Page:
Health in Nigeria

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Health care provision in Nigeria is a concurrent responsibility of the three tiers of government in the country.[1] Private providers of health care have a visible role to play in health care delivery.

Health infrastructure[edit]

The federal government's role is mostly limited to coordinating the affairs of the university teaching hospitals, Federal Medical Centres (tertiary health care) while the state government manages the various general hospitals (secondary health care) and the local government focus on dispensaries (primary health care),[2] which are regulated by the federal government through the NPHCDA.

The total expenditure on health care as % of GDP is 4.6, while the percentage of federal government expenditure on health care is about 1.5%.[3] A long run indicator of the ability of the country to provide food sustenance and avoid malnutrition is the rate of growth of per capita food production; from 1970–1990, the rate for Nigeria was 0.25%.[4] Though small, the positive rate of per capita may be due to Nigeria's importation of food products.

Health insurance[edit]

Historically, health insurance in Nigeria can be applied to a few instances: free health care provided and financed for all citizens, health care provided by government through a special health insurance scheme for government employees and private firms entering contracts with private health care providers.[5] However, there are few people who fall within the three instances.

In May 1999, the government created the National Health Insurance Scheme, the scheme encompasses government employees, the organized private sector and the informal sector. Legislative wise, the scheme also covers children under five, permanently disabled persons and prison inmates. In 2004, the administration of Obasanjo further gave more legislative powers to the scheme with positive amendments to the original 1999 legislative act.[6]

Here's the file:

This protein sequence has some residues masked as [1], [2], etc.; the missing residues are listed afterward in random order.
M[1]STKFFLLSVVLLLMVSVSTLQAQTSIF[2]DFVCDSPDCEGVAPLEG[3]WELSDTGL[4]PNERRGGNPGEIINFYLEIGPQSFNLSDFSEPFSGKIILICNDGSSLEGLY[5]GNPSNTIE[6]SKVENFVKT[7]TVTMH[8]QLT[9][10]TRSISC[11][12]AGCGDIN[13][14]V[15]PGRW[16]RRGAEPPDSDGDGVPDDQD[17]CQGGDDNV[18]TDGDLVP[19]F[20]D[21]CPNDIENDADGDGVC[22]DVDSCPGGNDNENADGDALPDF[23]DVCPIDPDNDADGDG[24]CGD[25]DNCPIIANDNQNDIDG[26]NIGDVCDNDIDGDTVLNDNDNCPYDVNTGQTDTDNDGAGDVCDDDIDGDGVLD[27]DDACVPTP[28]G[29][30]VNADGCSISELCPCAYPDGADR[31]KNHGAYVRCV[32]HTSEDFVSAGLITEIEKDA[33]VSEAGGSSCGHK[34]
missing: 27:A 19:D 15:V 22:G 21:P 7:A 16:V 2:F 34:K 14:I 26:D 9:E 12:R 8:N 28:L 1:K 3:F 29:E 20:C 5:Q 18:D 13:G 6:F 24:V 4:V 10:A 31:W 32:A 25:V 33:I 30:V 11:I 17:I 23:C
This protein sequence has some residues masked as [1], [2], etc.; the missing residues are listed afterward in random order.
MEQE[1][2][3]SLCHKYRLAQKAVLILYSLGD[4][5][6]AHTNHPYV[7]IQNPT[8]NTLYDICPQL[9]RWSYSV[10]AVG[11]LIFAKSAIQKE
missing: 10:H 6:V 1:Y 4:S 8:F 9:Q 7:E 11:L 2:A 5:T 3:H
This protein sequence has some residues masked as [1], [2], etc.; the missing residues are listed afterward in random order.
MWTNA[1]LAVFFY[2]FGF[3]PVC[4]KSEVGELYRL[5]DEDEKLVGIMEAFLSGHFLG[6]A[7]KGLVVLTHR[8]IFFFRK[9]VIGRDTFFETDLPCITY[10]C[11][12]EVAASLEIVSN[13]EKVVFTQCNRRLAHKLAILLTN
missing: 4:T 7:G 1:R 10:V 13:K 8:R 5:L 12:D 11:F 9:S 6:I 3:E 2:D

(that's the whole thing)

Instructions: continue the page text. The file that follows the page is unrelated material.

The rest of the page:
Cancer care[edit]

A new bone marrow donor program, the second in Africa, opened in 2012.[7] In cooperation with the University of Nigeria, it collects DNA swabs from people who might want to help a person with leukemia, lymphoma, or sickle cell disease to find a compatible donor for a life-saving bone marrow transplant. It hopes to expand to include cord blood donations in the future.[7]

Mental health[edit]

The majority of mental health services is provided by 8 regional psychiatric centers and psychiatric departments and medical schools of 12 major universities. A few general hospitals also provide mental health services. The formal centres often face competition from native herbalists and faith healing centres.

The ratio of psychologists and social workers is 0.02 to 100,000.[8]

Water supply and sanitation[edit]

Lagos is one of only two cities in Nigeria that has a sewer network for part of the city.

Water and Sanitation coverage rates in Nigeria are amongst the lowest in the world. Access to an improved water source stagnated at 47% of the population from 1990 to 2006, then increased to 54% in 2010. In urban areas access decreased from 80% to 65% in 2006, and then recovered to 74% in 2010.[9]

Access to adequate sanitation decreased from 39% of the population in 1990, to 35% in 2010, with a particularly marked decrease in urban areas. 25% of Nigerians have to use shared sanitation facilities, which are not considered as adequate. 22% are estimated to use other inadequate facilities and another 22% are estimated to defecate in the open.[10]

Adequate sanitation is typically in the form of latrines or septic tanks. Piped sewerage is almost non-existent. Except for Abuja and limited areas of Lagos, no urban community has a sewerage system.[11] A 2006 study estimated that only 1% of Lagos households were connected to sewers.[12]

Issues[edit]

Regulation of pharmaceuticals[edit]